Remember that we should be user focussed. We should be addressing user related issues as well as search engine bot related issues. What you are trying to achieve with your onsite optimisation is a website that is as clear as possible to both users and the search engine bots. Search engines like Google are incredibly clever, but just like the fact that we have not reached the god point with AI, these bots have their own limitations. As such, through the process of onsite SEO we are trying to make it clear to these bots which pages should be returned for which query, of course based on its relevance and value to the user. At the same time we need to ensure that the user experience is top notch and key information is quick and easy to find.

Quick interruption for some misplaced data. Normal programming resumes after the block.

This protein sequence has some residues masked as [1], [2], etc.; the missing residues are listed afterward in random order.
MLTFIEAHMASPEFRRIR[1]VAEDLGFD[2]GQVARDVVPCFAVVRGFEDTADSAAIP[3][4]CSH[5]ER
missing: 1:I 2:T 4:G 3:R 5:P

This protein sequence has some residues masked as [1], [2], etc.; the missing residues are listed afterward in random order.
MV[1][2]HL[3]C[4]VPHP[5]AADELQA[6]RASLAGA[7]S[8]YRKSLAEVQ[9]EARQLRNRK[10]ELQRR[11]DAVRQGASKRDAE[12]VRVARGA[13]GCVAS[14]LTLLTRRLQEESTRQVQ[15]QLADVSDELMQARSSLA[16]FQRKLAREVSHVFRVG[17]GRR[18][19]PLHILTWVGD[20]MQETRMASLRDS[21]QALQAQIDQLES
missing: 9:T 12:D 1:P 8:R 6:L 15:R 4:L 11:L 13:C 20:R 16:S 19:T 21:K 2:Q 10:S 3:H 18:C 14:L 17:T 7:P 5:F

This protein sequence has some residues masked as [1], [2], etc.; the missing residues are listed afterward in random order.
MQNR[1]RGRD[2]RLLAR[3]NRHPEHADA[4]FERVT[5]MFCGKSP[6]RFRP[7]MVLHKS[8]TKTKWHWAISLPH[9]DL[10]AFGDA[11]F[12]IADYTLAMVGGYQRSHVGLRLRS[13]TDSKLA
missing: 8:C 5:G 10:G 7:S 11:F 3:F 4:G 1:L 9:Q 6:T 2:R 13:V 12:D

Thorough onsite will also address any user related items such as ensuring that the user flow and call-to-actions help funnel the user to key information quickly. Everything we do as SEOs should be user centric but rest assured that if you make it clear to the user, you are most likely also making it clear for the search engines!
Without great onsite optimisation, the website will never perform as well as it could in the SERPs or will have a lower conversion rate of users. The parable of the man who built his house on sand comes to mind.
Content is King. A favourite (and overused) saying within the SEO industry. Overused or not, content is critically important if you want your campaigns to deliver results and is the second of the three categories.
We’ll say it again: relevance and value.
Your content should be relevant to the user and offer real value. Awesome content can fulfil a number of goals but they always come back to those two factors.